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Is mixed reality gaming the future of play?

4 years ago

2 parents have answered

Simon Munk writer
Simon Munk Consumer tech journalist, mountain biker, dad of two. Walthamstow

I've no doubt augmented reality etc. will have its time - but I don't think it's yet. The interface for all this stuff is still way too slow, clunky and prone to mishap. Until this stuff "just works", it won't reach mainstream acceptance.

In fact, what's the biggest common linking factor among the last few years' mega-titles and new franchises? Simplicity. Farmville, Angry Birds, even Call Of Duty - all peddle an almost retro approach to games - paring them down to their simplest elements. Anything with a complicated, sluggish user-interface is doomed to failure for now (well, until that user-interface gets much, much better).

As an example, my kids toyed with PS3's Book Of Spells, but were far more keen on Just Dance with the Kinect. Why? Because they could literally just dance - copying the people on screen. That worked. But can it work beyond dance games? Hmm, my guess - not for now. Ask me again next year, though...

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Opinion 4 years ago
Quib.ly writer
Quib.ly Parenting + Technology London, UK

Between the XBox Kinect and Sony’s EyeToy, it looks like Mario and Sonic might soon be out of work while we become the stars of our own videogames. Mixed reality is when the real and the virtual are combined, and it’s not going away.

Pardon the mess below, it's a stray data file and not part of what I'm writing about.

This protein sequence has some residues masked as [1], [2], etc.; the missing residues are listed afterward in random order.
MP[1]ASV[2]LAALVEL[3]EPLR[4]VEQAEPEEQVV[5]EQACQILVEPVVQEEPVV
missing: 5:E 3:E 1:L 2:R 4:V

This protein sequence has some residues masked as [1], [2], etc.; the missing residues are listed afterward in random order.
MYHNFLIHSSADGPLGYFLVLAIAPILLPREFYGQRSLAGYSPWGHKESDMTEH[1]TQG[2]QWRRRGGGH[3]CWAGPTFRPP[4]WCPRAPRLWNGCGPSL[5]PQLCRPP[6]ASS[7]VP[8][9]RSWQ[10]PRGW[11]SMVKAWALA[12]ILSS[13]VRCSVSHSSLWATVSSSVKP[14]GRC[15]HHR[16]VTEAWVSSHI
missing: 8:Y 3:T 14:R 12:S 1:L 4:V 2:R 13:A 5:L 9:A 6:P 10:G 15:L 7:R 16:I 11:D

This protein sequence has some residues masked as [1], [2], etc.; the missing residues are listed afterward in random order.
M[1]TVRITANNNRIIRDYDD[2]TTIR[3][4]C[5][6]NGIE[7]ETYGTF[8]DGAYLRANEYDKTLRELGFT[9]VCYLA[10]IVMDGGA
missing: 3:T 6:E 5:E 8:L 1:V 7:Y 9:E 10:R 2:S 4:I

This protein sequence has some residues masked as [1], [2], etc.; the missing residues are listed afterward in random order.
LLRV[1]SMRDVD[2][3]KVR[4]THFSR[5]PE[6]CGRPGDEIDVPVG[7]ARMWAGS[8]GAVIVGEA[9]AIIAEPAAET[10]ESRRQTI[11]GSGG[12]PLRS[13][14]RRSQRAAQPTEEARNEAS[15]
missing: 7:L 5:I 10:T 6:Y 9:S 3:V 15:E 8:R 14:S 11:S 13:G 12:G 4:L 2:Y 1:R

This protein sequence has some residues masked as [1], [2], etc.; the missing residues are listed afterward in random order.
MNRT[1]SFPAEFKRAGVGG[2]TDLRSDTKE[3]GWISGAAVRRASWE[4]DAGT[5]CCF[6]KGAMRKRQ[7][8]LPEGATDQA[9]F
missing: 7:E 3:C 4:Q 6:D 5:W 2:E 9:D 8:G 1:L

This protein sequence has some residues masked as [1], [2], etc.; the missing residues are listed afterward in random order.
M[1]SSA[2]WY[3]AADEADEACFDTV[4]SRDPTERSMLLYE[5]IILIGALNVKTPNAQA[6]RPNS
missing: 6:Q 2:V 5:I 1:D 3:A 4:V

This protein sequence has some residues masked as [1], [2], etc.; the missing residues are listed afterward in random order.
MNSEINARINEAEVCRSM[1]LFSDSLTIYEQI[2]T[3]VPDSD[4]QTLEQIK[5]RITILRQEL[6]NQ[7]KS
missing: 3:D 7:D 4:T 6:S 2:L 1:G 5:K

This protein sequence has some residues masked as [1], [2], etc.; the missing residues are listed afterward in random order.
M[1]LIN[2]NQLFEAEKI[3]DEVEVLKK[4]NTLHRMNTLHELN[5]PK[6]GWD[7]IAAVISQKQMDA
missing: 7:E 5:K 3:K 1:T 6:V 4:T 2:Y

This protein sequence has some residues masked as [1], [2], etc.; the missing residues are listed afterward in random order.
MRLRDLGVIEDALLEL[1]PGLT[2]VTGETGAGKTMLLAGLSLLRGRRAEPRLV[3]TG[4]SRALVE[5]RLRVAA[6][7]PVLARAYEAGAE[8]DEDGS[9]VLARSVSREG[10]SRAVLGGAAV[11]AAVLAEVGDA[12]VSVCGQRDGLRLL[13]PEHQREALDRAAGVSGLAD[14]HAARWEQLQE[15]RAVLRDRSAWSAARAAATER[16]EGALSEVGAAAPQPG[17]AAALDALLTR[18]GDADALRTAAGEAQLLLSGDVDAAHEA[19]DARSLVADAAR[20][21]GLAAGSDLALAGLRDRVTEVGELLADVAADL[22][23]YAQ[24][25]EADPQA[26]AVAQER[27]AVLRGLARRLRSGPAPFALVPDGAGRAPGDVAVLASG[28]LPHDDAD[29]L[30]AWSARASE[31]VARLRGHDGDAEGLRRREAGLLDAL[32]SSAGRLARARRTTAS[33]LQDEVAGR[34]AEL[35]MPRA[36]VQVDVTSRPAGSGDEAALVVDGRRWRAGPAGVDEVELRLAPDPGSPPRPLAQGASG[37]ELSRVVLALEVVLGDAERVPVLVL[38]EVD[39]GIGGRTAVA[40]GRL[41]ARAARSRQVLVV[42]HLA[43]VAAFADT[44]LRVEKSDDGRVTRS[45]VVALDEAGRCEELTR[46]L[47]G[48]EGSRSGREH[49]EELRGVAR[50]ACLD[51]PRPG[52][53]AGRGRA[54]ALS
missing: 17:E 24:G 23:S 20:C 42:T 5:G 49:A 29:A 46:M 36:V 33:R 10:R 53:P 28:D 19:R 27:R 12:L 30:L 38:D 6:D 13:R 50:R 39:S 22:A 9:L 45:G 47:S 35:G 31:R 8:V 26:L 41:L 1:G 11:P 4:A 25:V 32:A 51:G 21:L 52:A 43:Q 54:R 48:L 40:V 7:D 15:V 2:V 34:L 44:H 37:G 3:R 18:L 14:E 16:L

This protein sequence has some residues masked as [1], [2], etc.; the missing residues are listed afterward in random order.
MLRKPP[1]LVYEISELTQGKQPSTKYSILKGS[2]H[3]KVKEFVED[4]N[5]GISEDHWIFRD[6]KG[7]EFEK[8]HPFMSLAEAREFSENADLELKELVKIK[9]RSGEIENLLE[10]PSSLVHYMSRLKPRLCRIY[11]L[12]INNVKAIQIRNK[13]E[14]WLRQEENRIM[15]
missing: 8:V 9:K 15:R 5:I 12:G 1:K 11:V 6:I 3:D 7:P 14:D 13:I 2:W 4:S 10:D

One of the better known mixed reality platforms was the EyeToy for the Playstation 2 – basically, a small video camera sat on top of your TV and inserted you into games playing on the screen. Gameplay would tend to involve a lot of waving your arms about to burst bubbles, slapping adversaries and so on. More recently Kinect for the Xbox 360 has offered a more sophisticated mixed reality model, with a peripheral device that detects gestures and spoken commands.

Both feel more like stand-alone novelties than a reliable indicator of where gaming is heading. However, augmented reality, a close cousin of mixed reality, seems to be capturing the imaginations of many more gamers and developers – and they don’t require expensive peripherals. In a typical augmented reality game, you’ll point a camera at an area, and your computer/console/smartphone will insert game items into the video it captures.

There’s a lot of these games around already, like Reality Fighters on the PS Vita, and Nintendogs + Cats on the Nintendo 3DS. The numbers are growing rapidly, particularly on iPhone and Android – smartphones with built-in cameras are ideal for augmented reality apps, and as their capabilities grow we’re going to see ever more sophisticated and imaginative blendings of the real and virtual worlds. The Matrix isn’t far off, people.

By Adam Boult

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Opinion 4 years ago

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